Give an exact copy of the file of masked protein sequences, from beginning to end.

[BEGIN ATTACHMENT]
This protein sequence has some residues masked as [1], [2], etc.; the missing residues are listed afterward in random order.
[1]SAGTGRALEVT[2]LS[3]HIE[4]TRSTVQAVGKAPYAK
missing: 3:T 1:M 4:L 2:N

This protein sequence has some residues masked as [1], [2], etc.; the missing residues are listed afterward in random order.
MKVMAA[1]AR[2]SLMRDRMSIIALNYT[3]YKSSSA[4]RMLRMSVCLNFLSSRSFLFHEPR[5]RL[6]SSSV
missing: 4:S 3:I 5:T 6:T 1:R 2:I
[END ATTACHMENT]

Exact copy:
This protein sequence has some residues masked as [1], [2], etc.; the missing residues are listed afterward in random order.
[1]SAGTGRALEVT[2]LS[3]HIE[4]TRSTVQAVGKAPYAK
missing: 3:T 1:M 4:L 2:N

This protein sequence has some residues masked as [1], [2], etc.; the missing residues are listed afterward in random order.
MKVMAA[1]AR[2]SLMRDRMSIIALNYT[3]YKSSSA[4]RMLRMSVCLNFLSSRSFLFHEPR[5]RL[6]SSSV
missing: 4:S 3:I 5:T 6:T 1:R 2:I